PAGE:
By Dane Angelo M. Enerio
FILIPINOS’s preference for democracy over other forms of governments remained steady along with their satisfaction with the way democracy works, according to the latest survey by the Social Weather Stations (SWS).
The First Quarter 2018 Social Weather Survey found Filipino adults’ preference for democracy at 60%, a mere dip from the 61% in June 2017.
Satisfaction with the way democracy works is at 78%, 2 points below the 80% in June 2017, and similar to the 79% in June 2016, SWS said.
“People’s preference between democracy and authoritarianism is a different issue from the degree of satisfaction with how democracy works, and is probed by a separate question,” the polling group also noted.
For the preference rating, 19% said “under some circumstances, an authoritarian government can be preferable to a democratic one” while 21% said “it does not matter whether we have a democratic or a non-democratic regime.”
The 19% “has been steady” since Sept. 2016, while the 21% “barely changed” from June 2017.
The proportion of adult Filipinos saying “democracy is always preferable to any other kind of government” hardly moved from 61% in June 2017.
The survey said further: “Satisfaction with the way democracy works has been above 60% since June 2010, ranging from 64% to 86%. In contrast, it exceeded 50% in only 2 out of 31 surveys from Oct. 1999 to June 2009.”
Also according to the survey, “the question on ‘satisfaction in the way democracy works’ originated in the Eurobarometer surveys, and is also in standard use in Latin American and Asian barometer projects.”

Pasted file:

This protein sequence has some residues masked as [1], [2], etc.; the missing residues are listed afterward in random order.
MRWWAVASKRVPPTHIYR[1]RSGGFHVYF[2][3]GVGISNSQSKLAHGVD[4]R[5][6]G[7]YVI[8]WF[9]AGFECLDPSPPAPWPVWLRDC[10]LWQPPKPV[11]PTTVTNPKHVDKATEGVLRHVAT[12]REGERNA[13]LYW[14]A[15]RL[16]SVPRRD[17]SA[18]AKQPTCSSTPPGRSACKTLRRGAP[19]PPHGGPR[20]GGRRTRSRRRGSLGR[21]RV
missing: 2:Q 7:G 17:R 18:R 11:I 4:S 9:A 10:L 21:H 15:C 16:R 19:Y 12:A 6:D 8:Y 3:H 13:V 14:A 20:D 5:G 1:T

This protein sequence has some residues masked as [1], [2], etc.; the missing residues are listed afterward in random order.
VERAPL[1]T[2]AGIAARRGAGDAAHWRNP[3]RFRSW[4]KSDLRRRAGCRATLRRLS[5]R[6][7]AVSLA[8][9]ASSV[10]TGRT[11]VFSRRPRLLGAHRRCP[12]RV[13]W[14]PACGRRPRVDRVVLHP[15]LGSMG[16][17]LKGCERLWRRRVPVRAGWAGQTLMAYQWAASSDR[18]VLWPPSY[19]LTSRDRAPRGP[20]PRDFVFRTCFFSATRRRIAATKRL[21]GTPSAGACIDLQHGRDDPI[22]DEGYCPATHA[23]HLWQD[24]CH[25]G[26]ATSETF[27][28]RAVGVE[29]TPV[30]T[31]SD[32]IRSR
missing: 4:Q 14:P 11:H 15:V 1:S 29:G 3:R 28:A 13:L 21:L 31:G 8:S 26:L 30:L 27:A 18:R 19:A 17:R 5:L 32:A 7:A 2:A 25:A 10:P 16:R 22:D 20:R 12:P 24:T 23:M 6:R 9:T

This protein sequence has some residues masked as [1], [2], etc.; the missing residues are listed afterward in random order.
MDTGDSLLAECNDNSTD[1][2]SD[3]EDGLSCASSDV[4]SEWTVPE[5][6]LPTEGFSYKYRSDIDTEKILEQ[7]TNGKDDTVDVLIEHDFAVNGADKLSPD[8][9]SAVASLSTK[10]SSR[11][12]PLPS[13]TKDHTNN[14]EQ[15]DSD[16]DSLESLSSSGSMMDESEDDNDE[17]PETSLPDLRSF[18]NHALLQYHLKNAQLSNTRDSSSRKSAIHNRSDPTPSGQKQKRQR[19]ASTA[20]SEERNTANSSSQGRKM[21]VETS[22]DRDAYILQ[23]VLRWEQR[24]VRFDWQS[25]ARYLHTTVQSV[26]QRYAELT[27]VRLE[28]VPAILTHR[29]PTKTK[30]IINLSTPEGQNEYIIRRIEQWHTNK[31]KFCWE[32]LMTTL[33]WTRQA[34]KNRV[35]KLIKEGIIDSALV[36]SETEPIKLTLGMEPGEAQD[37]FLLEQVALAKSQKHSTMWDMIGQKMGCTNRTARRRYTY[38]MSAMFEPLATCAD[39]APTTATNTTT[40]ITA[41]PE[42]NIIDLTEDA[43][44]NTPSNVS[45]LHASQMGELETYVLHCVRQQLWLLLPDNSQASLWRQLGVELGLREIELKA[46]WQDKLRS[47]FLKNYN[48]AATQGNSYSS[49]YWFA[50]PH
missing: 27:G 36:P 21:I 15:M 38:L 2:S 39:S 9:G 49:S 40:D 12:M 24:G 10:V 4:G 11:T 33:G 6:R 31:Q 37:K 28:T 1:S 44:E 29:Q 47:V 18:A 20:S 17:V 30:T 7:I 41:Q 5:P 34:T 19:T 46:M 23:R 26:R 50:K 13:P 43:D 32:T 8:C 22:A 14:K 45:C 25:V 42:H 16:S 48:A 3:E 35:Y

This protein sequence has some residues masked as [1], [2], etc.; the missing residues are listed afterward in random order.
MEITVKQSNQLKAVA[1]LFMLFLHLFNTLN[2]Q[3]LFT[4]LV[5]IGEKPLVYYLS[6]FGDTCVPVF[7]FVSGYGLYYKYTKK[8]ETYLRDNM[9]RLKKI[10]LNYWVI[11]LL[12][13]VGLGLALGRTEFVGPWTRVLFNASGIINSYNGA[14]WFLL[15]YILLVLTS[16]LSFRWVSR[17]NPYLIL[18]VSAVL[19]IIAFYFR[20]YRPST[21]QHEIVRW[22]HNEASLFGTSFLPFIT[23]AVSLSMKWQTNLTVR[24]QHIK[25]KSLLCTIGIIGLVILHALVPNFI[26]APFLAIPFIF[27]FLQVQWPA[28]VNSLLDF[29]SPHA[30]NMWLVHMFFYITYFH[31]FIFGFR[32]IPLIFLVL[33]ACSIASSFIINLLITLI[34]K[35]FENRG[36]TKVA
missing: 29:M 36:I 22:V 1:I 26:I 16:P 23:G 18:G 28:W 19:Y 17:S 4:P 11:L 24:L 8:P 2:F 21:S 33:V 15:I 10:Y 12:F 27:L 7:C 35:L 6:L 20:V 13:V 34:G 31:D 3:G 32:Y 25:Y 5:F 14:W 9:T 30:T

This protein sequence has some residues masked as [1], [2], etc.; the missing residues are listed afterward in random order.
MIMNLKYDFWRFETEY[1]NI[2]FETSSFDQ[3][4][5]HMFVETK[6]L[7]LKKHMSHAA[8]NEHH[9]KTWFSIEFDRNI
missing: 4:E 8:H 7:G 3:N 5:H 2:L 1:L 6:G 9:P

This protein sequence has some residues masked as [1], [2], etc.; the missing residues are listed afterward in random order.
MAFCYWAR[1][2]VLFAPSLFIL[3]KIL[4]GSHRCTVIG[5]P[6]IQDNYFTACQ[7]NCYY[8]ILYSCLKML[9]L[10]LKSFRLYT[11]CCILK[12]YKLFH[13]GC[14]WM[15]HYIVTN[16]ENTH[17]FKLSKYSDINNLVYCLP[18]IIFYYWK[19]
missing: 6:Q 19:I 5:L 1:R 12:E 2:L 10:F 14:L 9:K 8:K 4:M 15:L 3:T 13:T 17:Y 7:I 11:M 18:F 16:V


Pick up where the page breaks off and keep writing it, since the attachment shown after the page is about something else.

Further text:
SWS cited the June 2016 Latinobarómetro survey of 18 Latin American countries, showing an average 34% of Latin Americans are satisfied with the way democracy works in their country. This has been below 40% since 2011, after the record-high 44% in 2009 and 2010. It ranged from 25% to 41% from 1996 to 2008, SWS said.

On the other hand, the Nov. 2017 Eurobarometer survey of 28 European Union Member States showed an average of 57% of Europeans satisfied with the way democracy works in their country.
“It has been 50% and above since mid-2014, similar to 2006 to early 2012 when it ranged from 50% to 58%. It ranged from 40% to 49% in 1995-2005, and from 46% to 49% in late 2012 and 2013,” SWS said.
The noncommissioned survey was conducted nationwide from March 23 to 27 using face-to-face interviews with 1,200 adults 18 years old and above — with 300 participants each from Metro Manila, Balance Luzon, Visayas, and Mindanao, and sampling error margins of ±3% for national percentages, and ±6% each for the said areas.
SWS also released a separate survey on Monday which found out that among Filipino adults who used the Internet, 67% considered fake news a “serious” problem on the platform, with 20% “undecided” and 13% saying it was “not serious.” This yielded a net score of +54, which is 11 points below the net +65 in Dec. 2017.
The noncommissioned survey also found that 61% said the government was serious in solving the fake news problem, with 31% undecided, and 8% saying it was not serious, leading to a net score of +53.